I’m sorry this post is rambling and fragmented, but I’m trying to connect the dots in my shift in religious mindset.
Life occasionally brings those Oprah-style “aha moments.” I remember watching an episode of Rules of Engagement with my wife about two years and one child into our marriage. I never found the show that entertaining or funny, but it was one of the few shows at the time that we both liked to watch. Right after the episode was over, my wife initiated sex, something that didn’t happen a ton at the time. After the sex, I recognized a pattern – she initiated sex after every episode we watched as far back as I could recall. The insecure person I was at the time, I just had to know if it was Patrick Warburton or Oliver Hudson who was getting her all hot and bothered – and of course I couldn’t converse with her directly about this. So, the next time we watched the show, I was tuned in to her reactions to the show. But, I noticed something different, she was more focused on the show when Bianca Kajlich’s character was on the screen. I found Kajlich’s character, while attractive, to be the least funny on the show, but I noticed that my wife found all of Kajlich’s character’s jokes to be hilarious. And then, as usual, we had sex after watching the show.
It got me thinking about my wife and our relationship from the beginning and I realized, “Oh my God, I’m in a gay marriage.” I thought back to her freshman year of college when she told me of a fellow freshman on her sports team who she didn’t want me to meet because she was jealous at how attractive was. She talked about this woman a lot, almost like an infatuated 13-year-old (side note: funnily, this friend of my wife’s ended up coming out as a lesbian two years later). The next year there was a new freshman, who resembled the other one in many ways – dark complexion, perfectly proportional and athletic body, etc, and once again my now-wife was giddy around her and when talking about her, and even said some stupid things to her (once again like an infatuated 13-year-old). Then I thought about the guys she had been attracted to – all of them (myself included) had a lot of characteristics traditionally associated with “feminine” – both in appearance and in personality. Then I thought about how there was something different in how she talked to and about attractive women compared to attractive men. Then I thought about how relatively easy putting off sex was for her before we were married. And it all kind of came together for me.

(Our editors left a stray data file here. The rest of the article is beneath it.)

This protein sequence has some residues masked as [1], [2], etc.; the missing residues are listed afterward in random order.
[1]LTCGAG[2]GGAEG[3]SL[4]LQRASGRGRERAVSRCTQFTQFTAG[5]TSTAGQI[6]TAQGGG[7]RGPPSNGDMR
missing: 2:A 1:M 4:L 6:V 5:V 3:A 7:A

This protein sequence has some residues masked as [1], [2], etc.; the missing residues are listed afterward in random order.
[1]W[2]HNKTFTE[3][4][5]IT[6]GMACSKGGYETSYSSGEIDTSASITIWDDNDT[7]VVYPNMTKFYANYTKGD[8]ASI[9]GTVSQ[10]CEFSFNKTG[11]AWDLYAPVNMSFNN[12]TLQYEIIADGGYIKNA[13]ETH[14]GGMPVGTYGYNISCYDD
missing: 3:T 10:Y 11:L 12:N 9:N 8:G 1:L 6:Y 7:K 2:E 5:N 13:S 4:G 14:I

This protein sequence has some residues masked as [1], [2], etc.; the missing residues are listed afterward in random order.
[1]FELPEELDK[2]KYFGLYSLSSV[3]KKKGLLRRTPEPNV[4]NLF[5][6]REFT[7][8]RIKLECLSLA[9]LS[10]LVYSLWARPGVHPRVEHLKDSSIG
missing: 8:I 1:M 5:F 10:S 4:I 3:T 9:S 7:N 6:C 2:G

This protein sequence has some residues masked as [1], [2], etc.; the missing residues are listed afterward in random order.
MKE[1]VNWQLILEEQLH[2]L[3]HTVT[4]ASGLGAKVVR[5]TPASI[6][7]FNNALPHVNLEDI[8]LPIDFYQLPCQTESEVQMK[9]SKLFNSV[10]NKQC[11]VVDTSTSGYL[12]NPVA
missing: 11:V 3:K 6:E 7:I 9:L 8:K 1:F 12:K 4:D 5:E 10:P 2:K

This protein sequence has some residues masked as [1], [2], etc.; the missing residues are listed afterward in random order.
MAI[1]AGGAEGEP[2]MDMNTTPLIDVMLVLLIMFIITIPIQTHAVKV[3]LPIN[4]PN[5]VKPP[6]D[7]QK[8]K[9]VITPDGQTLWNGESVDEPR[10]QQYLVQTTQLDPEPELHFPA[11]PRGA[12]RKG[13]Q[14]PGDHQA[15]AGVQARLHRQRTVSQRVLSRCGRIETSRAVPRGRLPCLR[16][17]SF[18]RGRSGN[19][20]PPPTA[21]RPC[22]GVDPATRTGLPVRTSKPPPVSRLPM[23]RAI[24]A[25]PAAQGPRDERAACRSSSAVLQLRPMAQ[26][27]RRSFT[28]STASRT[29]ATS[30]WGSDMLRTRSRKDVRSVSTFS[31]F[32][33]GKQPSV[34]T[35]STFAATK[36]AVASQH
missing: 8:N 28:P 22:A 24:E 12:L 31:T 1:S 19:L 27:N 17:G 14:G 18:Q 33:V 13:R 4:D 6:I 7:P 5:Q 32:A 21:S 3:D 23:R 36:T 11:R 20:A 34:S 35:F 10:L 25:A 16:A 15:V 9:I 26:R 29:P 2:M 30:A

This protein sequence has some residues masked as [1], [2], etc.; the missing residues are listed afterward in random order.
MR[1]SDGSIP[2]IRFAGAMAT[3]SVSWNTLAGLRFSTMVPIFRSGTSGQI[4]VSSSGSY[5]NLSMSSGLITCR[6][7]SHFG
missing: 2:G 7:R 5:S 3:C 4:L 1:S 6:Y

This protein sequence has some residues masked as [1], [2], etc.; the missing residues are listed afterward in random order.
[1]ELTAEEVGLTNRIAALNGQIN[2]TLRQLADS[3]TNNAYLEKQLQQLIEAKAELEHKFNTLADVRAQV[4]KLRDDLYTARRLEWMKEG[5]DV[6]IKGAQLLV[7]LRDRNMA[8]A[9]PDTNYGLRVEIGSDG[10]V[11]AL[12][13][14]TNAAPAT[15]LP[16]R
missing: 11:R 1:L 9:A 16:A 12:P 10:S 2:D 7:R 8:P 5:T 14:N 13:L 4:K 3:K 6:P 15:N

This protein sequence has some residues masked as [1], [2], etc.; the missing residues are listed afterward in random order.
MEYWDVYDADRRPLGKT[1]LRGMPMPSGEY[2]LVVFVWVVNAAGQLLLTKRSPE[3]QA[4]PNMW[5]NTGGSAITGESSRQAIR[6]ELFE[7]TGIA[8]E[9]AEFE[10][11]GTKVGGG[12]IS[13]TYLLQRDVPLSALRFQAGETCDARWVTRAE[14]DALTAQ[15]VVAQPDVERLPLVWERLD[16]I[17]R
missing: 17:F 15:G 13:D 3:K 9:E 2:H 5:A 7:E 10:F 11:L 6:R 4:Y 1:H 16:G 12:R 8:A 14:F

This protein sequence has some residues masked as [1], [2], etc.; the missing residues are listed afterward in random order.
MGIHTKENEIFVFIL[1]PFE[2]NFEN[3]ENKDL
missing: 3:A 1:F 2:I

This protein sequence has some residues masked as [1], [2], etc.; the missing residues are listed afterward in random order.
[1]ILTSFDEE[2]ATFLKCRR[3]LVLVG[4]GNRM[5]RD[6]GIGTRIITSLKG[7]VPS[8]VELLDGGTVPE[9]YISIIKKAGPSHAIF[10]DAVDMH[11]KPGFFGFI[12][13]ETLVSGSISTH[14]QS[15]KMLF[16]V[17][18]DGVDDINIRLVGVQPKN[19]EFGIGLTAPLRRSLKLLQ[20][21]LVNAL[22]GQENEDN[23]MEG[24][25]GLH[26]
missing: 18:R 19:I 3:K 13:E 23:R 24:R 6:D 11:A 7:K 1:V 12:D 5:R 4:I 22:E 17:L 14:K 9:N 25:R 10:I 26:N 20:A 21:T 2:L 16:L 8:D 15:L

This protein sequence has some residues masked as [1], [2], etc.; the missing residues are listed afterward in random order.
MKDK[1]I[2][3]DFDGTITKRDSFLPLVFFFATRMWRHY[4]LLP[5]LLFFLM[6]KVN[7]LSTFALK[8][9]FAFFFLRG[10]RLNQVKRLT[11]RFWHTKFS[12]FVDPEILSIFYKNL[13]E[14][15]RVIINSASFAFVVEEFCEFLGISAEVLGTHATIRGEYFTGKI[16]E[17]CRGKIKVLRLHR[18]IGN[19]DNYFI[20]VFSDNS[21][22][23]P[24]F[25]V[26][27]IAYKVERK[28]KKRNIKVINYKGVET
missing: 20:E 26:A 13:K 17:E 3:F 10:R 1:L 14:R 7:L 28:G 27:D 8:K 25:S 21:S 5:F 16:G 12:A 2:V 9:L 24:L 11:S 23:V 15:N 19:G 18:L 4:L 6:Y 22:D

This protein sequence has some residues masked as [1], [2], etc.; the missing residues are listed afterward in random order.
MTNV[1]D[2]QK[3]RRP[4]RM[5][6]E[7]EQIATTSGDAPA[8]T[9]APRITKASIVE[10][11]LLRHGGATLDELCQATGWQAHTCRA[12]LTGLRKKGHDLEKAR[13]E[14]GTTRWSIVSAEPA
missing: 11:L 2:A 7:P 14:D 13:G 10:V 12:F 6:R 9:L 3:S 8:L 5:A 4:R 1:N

After a few weeks of thinking about it, I asked her something along the lines of, “Do you think you might be sexually attracted to women?” She immediately shot down the “accusation” and wasn’t happy that I’d say something like that. So, I dropped the subject completely for a while.
Now, my wife grew up differently than I. Her household was not as religious as mine – her (very socially conservative) dad attended a mainline Protestant church down the street, but her mom wasn’t religious at all, her family never prayed together, and she basically only attended church on Christmas Eve and Easter. But, her family never talked about sex or sexuality. Ever. As she explained later, this led her to be very repressed (way more so than I ever was) because if something wasn’t talked about it must not be something people should do. And, that definitely extended into the LGBTQ realm – it was something that wasn’t discussed, so clearly it wasn’t something that was up for discussion. She apparently wondered once when she was thirteen if she was a lesbian because she fit a lot of the stereotypes, but she immediately dismissed it and refused to consider the possibility for more than a decade. When she converted to Catholicism, the whole “no premarital sex” and “no gay sex” thing was easy to reconcile with how she was raised – in fact, she doubled-down on it when she converted.
Fast forward a bit here – we had been married for a little more than 3 1/2 years, had our second child, and I had already come to accept LGBTQ people for who they are. One night, we were talking about LGBTQ stuff and I casually quipped, “I still think you’re queer.” And, to my surprise she said, “You know, I think I might be a little bi.” I was shocked that she would say something even as mild as that. I told her that she should explore that and that I’d be supportive no matter what the outcome. 6 months later, she was sure she’s queer (I use the term “queer” here because sexual orientation is so broad and complex that I’d rather not label it). She started going to LGBTQ-related groups, meeting new people, and, most importantly, she began to accept herself for who she is.
I’ll go into how that affected my marriage (and how I think of marriage) in a later post, but her coming out also had a profound impact on my faith. It made me realize that the anti-LGBTQ messages in conservative Christianity have profound real-life impacts. I internalized that there was something wrong with me for years because of how my wife related to me. My wife internalized a lot of shame and self-denial that affected how she related to others and gave her a general attitude of refusing to explore who she is, even outside of sexuality. Both of our lives would’ve been much different had she felt like she could be true to herself.
Conservative Christianity’s message on sex and sexuality has profound effects on people’s lives. And their solution? Pray, be celibate, replace sexual love with love for Jesus, etc. Listen, you can’t pray away the shame any more than you can pray away the gay. It takes a complete mindset shift – it takes thinking outside of religious structures and thinking inside your own self. Religion can’t make me happy or bring fulfillment to my life – it can only do that if I decide that’s what makes me happy or fulfills me. And, if that’s not what fulfills my life, then I need to look within myself and explore to figure out out does.